Potomac Fund Management is a Registered Investment Advisor with the SEC and is located near Washington, DC. I have had a portion of my personal equity portfolio allocated to Potomac for over a decade. What I like about Potomac Fund Management (PFM) is their long record of delivering attractive rates of return. What I like even more is how they manage risks when the markets go down. As you can see in the table below, PFM’s Guardian Program has delivered average annual returns of over 11% with a worst-ever losing period of only –8.1%, and they’ve done it for over a decade in good markets and bad. Past results are not necessarily indicative of future results.
PFM invests in a wide range of mutual funds, using a very sophisticated system to select which funds to be in, when to be in them, and when to move to cash or hedge positions in their effort to avoid large losses. Take a close look at the performance numbers below. Keep in mind that these are actual results, net of all fees and expenses. After you review the performance numbers, I will tell you more about how Potomac Fund Management has produced these very impressive results.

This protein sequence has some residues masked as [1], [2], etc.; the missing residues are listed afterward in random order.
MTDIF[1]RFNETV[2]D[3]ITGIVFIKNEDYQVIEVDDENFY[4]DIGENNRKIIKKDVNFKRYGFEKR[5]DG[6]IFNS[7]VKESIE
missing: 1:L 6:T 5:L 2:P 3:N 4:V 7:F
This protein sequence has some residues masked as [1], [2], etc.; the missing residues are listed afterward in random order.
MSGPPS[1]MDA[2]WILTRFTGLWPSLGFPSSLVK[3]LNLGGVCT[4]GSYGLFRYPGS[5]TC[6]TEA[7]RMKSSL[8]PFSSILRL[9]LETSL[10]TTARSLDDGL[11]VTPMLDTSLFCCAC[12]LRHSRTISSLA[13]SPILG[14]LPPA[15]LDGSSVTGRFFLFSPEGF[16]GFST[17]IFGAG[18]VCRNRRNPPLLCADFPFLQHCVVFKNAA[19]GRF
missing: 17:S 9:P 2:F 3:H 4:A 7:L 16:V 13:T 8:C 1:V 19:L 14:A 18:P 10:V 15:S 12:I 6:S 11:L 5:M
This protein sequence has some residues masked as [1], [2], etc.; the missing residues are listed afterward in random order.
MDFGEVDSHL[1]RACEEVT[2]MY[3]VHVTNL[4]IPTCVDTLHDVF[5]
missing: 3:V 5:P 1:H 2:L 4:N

PAST RESULTS ARE NOT NECESSARILY INDICATIVE OF FUTURE RESULTS.
Please see important notes & disclosures at the end of this E-Letter.
Getting Potomac Fund Management On Your Team
When I look at Potomac’s past performance record, I think it embodies the type of investment returns we all wish we could do on our own: good returns with very low drawdowns. Unfortunately, most investors can’t duplicate these steady returns, especially when bear markets like 2000-2002 come along and the S&P 500 plunged over 44%. While buy-and-hold investors were getting hammered in 2000-2002, PFM protected its assets, avoided the big losses and even made some money. You can see why I have a chunk of my own money with PFM.